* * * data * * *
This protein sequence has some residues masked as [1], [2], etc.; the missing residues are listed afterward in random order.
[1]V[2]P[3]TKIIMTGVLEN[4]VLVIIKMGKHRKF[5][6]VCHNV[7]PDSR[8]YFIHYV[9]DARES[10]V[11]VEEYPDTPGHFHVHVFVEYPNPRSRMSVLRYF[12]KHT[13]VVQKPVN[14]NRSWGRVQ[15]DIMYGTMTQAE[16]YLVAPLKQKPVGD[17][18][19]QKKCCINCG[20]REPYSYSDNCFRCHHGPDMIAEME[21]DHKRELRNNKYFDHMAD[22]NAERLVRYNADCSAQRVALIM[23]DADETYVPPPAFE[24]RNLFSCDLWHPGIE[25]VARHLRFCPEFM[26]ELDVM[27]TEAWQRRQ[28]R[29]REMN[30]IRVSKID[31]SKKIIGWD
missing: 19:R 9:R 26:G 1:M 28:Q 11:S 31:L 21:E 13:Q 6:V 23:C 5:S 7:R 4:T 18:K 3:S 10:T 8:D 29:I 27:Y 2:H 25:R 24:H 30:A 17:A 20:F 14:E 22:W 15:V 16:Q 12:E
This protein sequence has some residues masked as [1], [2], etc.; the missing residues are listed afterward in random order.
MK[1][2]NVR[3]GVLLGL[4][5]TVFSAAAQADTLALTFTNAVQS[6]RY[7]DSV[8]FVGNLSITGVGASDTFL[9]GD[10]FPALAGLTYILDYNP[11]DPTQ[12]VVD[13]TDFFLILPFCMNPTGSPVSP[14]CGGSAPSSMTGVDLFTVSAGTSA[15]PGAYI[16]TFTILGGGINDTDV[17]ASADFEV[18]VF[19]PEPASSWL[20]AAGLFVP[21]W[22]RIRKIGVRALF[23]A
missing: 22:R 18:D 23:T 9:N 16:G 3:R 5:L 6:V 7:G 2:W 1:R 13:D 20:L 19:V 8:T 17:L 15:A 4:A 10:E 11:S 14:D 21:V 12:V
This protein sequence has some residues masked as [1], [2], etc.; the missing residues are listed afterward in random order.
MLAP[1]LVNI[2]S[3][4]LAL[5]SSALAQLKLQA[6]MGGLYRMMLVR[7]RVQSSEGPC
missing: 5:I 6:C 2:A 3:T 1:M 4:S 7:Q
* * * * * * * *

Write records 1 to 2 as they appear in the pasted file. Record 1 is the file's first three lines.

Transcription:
This protein sequence has some residues masked as [1], [2], etc.; the missing residues are listed afterward in random order.
[1]V[2]P[3]TKIIMTGVLEN[4]VLVIIKMGKHRKF[5][6]VCHNV[7]PDSR[8]YFIHYV[9]DARES[10]V[11]VEEYPDTPGHFHVHVFVEYPNPRSRMSVLRYF[12]KHT[13]VVQKPVN[14]NRSWGRVQ[15]DIMYGTMTQAE[16]YLVAPLKQKPVGD[17][18][19]QKKCCINCG[20]REPYSYSDNCFRCHHGPDMIAEME[21]DHKRELRNNKYFDHMAD[22]NAERLVRYNADCSAQRVALIM[23]DADETYVPPPAFE[24]RNLFSCDLWHPGIE[25]VARHLRFCPEFM[26]ELDVM[27]TEAWQRRQ[28]R[29]REMN[30]IRVSKID[31]SKKIIGWD
missing: 19:R 9:R 26:G 1:M 28:Q 11:S 31:L 21:E 13:Q 6:V 23:C 5:S 7:R 4:T 18:K 3:S 10:T 8:D 29:I 27:Y 2:H 25:R 24:H 30:A 17:A 20:F 14:E 22:W 15:V 16:Q 12:E
This protein sequence has some residues masked as [1], [2], etc.; the missing residues are listed afterward in random order.
MK[1][2]NVR[3]GVLLGL[4][5]TVFSAAAQADTLALTFTNAVQS[6]RY[7]DSV[8]FVGNLSITGVGASDTFL[9]GD[10]FPALAGLTYILDYNP[11]DPTQ[12]VVD[13]TDFFLILPFCMNPTGSPVSP[14]CGGSAPSSMTGVDLFTVSAGTSA[15]PGAYI[16]TFTILGGGINDTDV[17]ASADFEV[18]VF[19]PEPASSWL[20]AAGLFVP[21]W[22]RIRKIGVRALF[23]A
missing: 22:R 18:D 23:T 9:N 16:G 3:R 5:L 6:V 7:G 2:W 1:R 13:D 20:L 19:V 8:T 17:L 15:A 4:A 10:E 11:S 14:D 21:V 12:V